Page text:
Stay with us and attend the Yahoola United Cherokee Spring Powwow
The Yahoola Cherokee Museum and Cultural Education Center will be hosting the first Annual Spring Powwow. The event is a fundraiser/benefit to help raise funds for the construction of a world-class Cherokee Indian museum in Dahlonega. Festivities will occur atop Crown Mountain on Findley Ridge. Experience Native American life from years gone by.
Jane Mashonee, 7 time Nammy winner, will be performing on Saturday at 3 pm. Brothers of the Spirit Flute will be playing native american flute music on Sat. and Sun. Finally, Wright Flight will be playing throughout the weekend.
Watch or participate in a traditional primitive bow and tomahawk throw competition. Food offerings include “Indian” tacos and other foods from Buffalo Burgers to Fry bread to Italian Ice. Vendors will be selling Native American and Native American style items. Native American dancing and other styles of dancing will occur throughout afternoon.
For more information visit Cherokee Powwow or call 706-482-8353.
Cedar House Inn and Yurts invites you to our first cooking class led by Pastry Chef Jenni Field from North Carolina.
Take the breakfast part of the B&B experience home with you. Learn how to make a delicious coffee cake and frittata–two brunch staples.
The great thing about these two recipes is that they are open to interpretation, and there are as many variations as your imaginations can come up with. This 75-minute demonstration includes a sampling of the bounty as well as copies of the recipes and a hand-out that covers brunch baking basics. Leave your pen and notepad at home because the handout has all the information you need.
Saturday, March 12
What to Bring: Your questions and your appetites
For more information about our guest chef visit Jenni Field.
This event is limited to 8 persons and members of the surrounding community are invited.
Reservations required by March 1st.
Wintertime is alive and well in the North Georgia mountains and many adventurous visitors to the area may think that there may be little for them to do and see. A favorite among our guests are winery dinners and tours. Some wineries close down during the winter but Blackstock Vineyards is featuring Winter Wonderland Fireside Fare each weekend through March 20th.
Wine, Gourmet Food and Great Music – “Fireside Fare” – a delicious hot menu by Dahlonega’s Corkscrew Cafe and live blues music by Rod Hamdallah in the lodge. All to accompany their award-winning wines! Sit by the large stone fireplace overlooking the vineyards and snowy mountains – enjoy the “winter winery” experience! Wine tastings available all day (8 selections for $12, including take home Blackstock glass). Saturday Hours 12-5 pm, Sunday Hours: 12:30 – 5 pm, Music 1- 4 pm. Visit website for more information.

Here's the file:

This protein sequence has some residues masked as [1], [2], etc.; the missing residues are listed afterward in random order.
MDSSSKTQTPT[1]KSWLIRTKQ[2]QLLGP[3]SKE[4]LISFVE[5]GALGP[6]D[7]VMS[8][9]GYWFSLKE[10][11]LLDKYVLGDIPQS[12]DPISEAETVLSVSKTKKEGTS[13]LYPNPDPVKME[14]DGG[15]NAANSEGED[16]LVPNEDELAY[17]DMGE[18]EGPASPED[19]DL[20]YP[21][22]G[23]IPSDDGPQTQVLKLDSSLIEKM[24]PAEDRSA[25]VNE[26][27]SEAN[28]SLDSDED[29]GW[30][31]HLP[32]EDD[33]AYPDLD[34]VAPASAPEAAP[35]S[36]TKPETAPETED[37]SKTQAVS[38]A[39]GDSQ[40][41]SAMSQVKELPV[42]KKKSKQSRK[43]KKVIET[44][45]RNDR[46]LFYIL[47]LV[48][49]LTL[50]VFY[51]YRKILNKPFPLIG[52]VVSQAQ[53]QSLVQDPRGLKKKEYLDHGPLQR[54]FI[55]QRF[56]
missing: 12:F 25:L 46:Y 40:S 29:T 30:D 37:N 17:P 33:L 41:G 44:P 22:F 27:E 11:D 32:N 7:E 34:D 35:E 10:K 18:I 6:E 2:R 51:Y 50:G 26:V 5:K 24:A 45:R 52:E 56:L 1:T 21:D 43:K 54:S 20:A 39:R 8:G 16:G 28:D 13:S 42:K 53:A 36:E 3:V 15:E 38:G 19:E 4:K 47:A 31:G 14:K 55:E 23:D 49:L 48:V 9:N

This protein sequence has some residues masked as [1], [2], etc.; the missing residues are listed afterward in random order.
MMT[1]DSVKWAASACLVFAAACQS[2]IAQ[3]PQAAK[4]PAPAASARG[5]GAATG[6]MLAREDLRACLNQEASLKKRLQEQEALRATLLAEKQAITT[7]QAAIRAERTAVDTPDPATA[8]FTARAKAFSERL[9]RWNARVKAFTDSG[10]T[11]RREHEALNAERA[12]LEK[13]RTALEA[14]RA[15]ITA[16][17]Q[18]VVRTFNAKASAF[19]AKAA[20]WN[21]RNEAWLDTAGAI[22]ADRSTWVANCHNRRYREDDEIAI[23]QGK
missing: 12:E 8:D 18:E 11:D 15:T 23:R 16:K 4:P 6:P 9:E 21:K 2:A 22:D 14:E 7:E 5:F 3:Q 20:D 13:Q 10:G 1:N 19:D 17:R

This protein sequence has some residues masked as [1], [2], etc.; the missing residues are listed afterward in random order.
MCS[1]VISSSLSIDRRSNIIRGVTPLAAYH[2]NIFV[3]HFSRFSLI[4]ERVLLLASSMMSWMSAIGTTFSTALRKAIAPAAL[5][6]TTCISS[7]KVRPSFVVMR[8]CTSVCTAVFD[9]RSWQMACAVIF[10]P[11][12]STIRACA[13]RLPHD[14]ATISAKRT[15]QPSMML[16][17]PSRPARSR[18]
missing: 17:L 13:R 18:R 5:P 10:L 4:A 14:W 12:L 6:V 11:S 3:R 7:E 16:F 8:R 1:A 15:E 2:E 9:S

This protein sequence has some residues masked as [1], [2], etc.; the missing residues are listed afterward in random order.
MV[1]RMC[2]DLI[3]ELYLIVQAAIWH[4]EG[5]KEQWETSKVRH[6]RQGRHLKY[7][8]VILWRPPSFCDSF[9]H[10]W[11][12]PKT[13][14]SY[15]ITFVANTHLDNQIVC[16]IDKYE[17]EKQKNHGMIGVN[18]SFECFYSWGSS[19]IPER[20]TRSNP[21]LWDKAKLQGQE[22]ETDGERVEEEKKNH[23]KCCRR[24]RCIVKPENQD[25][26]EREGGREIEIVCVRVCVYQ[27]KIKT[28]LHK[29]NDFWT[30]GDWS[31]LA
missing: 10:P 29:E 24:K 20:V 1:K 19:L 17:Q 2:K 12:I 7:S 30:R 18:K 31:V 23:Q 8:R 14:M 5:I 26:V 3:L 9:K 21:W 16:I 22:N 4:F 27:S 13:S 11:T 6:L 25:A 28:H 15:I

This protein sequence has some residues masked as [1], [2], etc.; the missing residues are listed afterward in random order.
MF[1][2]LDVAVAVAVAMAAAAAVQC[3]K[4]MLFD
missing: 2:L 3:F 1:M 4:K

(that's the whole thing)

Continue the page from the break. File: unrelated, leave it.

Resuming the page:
With smiles on our faces and tears in our eyes, we said good-bye to the last of our raw 2010 home-grown organic tomatoes tonight. It adorned our salad adding a pop of red to our plates and a burst of flavor to our tongues. How exciting to think that it grew from a plant we put in the ground in April and that it’s sisters and brothers were picked as early as July. We ate them green – both fried and in chocolate cake, red and raw in gaspacho, salsa, and salads, and cooked in pasta sauce, stewed tomatoes, chili, and more. They were gifted to friends and guests, and even traded for pasture raised eggs. Good-bye summer tomatoes!
Many of our guests are visiting LoganBerry Heritage Farm for its farmer’s market from 10:00 – 2:00 on Saturdays and 4:00 – 7:00 on Tuesdays. As you enter the Farm’s gravel drive surrounded by flowers and vegetable plants and drive past the rustic farm-house to the barn, you catch the sense that something special is happening in this slice of country heaven. Sharon the owner will greet you with her bright smile and floppy hat. She or Nadine will tempt you with delicious samples of yummy treats usually made with the farm’s bountiful harvest. Nadine’s peach pie is to die for. You won’t leave empty-handed when you can buy sustainably raised fruits and vegetables right from the farm. Garlic, tomatoes, cucumbers, sunflowers, figs and more are in season now. Why not stop by? Afraid you can’t do a winery and the farmer’s market too? LoganBerry Heritage Farm is right around the corner from Blackstock Winery on Adair Mill Road.
A video of the farmers market can be seen by clicking video.
At Cedar House Inn we care about animal welfare and eating healthy. Our breakfast ingredients contain organic milk, pasture raised eggs and seasonal veggies from our permaculture garden.
Many do not know that there is a big difference between free range and pasture raised eggs. We only use pasture raised eggs at the inn unless they are not available from the local farmer. Then we purchase free range organic at the grocery store.
Free range chickens (as defined by the USDA) have access to the outside but have no requirements on how much time they must spend outdoors. They also do not have any requirements for the size of the roaming area. Producers of free range eggs can label their eggs “free range” even if all they do is leave a little door open in their giant chicken houses. Often chickens do not go outside since they have not learned that behaviour. If they go outside there is often no bare dirt to scratch in or bugs to eat.
Pasture raised chickens stay outside and eat all kinds of seeds, green plants, insects, worms along with grain or mash. They have a hen-house with nesting boxes for egg laying and are free to come and go. They tend to be happier chickens and lay more nutritious eggs.
If you have the option, pasture raised chicken eggs are the preferred choice for nutrition and animal welfare.
To see a short video of the innkeepers visiting the egg farm visit farm.